WASHINGTON -- Even as he joked "I just hope I survive," House Speaker John Boehner (R-Ohio) declined to defend Mitt Romney's now-infamous 47 percent remarks Thursday, and insisted the Republican ticket can still win.
Asked repeatedly about Romney's secretly videotaped admissions that he doesn't care about the 47 percent of people who he said pay no income taxes and therefore won't vote for him, Boehner demurred, instead saying the election is about jobs.
"Everybody is going to try to make this election about everything other than what it is," Boehner said. "The American people are asking, 'Where are the jobs?'"
While he declined to defend Romney's comments, he pointed out that he has connections to people who are less fortunate.
"I've had family members who lost their jobs in this downturn. Two of my brothers, two of my brother in laws. I know what's happening out there and I know how difficult this economy is," he said. He then suggested that Romney's remarks fell into the territory of a typical gaffe.
"You're going to have both campaigns on both sides that say things that get off the message. The message is let's stay focused on jobs," he said.
And he insisted that the widespread feeling that Romney is doomed is flat out wrong.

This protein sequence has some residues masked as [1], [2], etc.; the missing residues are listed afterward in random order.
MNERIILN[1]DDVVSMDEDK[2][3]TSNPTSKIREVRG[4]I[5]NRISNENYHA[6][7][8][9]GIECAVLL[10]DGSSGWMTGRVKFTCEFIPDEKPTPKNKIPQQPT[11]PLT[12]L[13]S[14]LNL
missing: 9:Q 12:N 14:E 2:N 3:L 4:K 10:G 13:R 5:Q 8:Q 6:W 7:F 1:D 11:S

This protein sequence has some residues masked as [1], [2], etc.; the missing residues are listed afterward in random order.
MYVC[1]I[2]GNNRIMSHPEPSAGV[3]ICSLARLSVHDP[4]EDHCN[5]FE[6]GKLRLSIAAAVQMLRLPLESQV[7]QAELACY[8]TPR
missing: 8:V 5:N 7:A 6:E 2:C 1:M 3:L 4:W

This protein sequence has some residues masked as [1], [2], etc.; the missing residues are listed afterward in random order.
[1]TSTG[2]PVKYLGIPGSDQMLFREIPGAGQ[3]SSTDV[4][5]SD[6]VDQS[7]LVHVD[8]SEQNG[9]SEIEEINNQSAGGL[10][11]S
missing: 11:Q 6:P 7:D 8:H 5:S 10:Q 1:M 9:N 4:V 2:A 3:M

"You look at all this polling, all this hand-wringing by Washington insiders trying to make this race look like it's over for the president, who's going to win. It's really kind of interesting," he said, noting that while many polls show Obama jumping ahead, the veteran Gallup survey has it nearly dead even. "They've got this as a one-point race."
Boehner contended that Obama has done all he can at this point.
"Think about this as a card game. The president has played his cards," he said. "His economic policies have failed. His foreign policy has failed. His energy policy has failed. His cards are played. Mitt Romney has a plan to get our economy on track."
He also insisted that Romney has the machine in place to win the ground game that is even better than the highly regarded turnout operation of President George W. Bush's two winning campaigns.
"So this race is far from over," Boehner said, before making a joke that is likely to be featured in campaign ads by Democrats hoping to retake control of the House. "I'm looking forward to the next 46 days. I just hope I survive."
Michael McAuliff covers Congress and politics for The Huffington Post. Talk to him on Facebook.